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|The Lodge at The Prairie Club houses 31 guest rooms, a pro shop, a members lounge, a restaurant/bar and more. (Jason Scott Deegan/TravelGolf)|
VALENTINE, Neb. -- Imagine the plains as they once were when American settlers drove through riding wagon trains.
There are large stretches of the drive to The Prairie Club that still look and feel the same. Other than the road you're on, there's nothing to be seen for miles, just undisturbed, rolling prairieland in all directions.
Sometimes in life, it's not the destination but the journey that makes a trip memorable. The Prairie Club delivers on both accounts.
The Prairie Club, buried in central Nebraska's famed Sandhills, is the Heartland's version of Bandon Dunes. There's no easy way to find this tiny town near the South Dakota border flying commercial. Every regional airport -- North Platte and Kearney in Nebraska and Pierre and Rapid City in South Dakota -- remains at least 100 miles away. Larger metropolitan airports near Denver and Omaha require six-hour jaunts by car.
Its remote location isn't all bad, however. The mile-long drive on a gravel road into the club just heightens the sense of anticipation. At long last, the Dunes Course and the Pines Course and lodge emerge from the rugged landscape.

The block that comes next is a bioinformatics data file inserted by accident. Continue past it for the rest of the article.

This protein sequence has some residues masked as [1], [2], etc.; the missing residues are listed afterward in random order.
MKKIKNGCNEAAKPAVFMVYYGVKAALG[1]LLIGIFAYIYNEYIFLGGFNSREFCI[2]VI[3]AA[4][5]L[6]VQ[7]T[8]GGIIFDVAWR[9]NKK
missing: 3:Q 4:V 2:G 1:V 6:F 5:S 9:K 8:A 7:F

"Some people like the remoteness," said Patrick Kilbride, the club's head professional. "There is no one out here. The cellphone might or might not work. It's a getaway. That is not a bad thing for people these days."
The Prairie Club burst onto the Sandhills scene in 2010, following the blazing trail set by Sandhills Golf Club and Dismal River Golf Course, two noteworthy private clubs located roughly an hour south in Mullen. The Prairie Club, developed by venture capitalist Paul Schrock, has plans to eventually add a third course and go completely private. For now, it's an inspiring retreat for anybody brave enough to make the trek.
Members rave about the stark contrasts between the Dunes Course by Tom Lehman and Chris Brands and the Pines Course by Graham Marsh.
Both par-73 layouts share some of the same dunes, but the Pines features tougher greens and some tighter fairways tucked into the ponderosa pines near the Snake River Canyon. The fairways of the Dunes -- ranked 78th in Golf Magazine's top 100 public courses in the country -- sprawl out wider than a Walmart parking lot. Demanding greens, many elevated atop dunes or hidden behind artfully cut bunkers, don't allow easy access. Winds average 20 mph every day, Kilbride said, another indication that the firm-and-fast Dunes Course plays like a links.
Dave Hanten, a member from Sioux Falls, S.D., uses the words "endless strategy" and "great shot values" to describe the experience of playing at The Prairie Club. Golfweek ranks the Dunes second and the Pines fourth among the state's top public courses.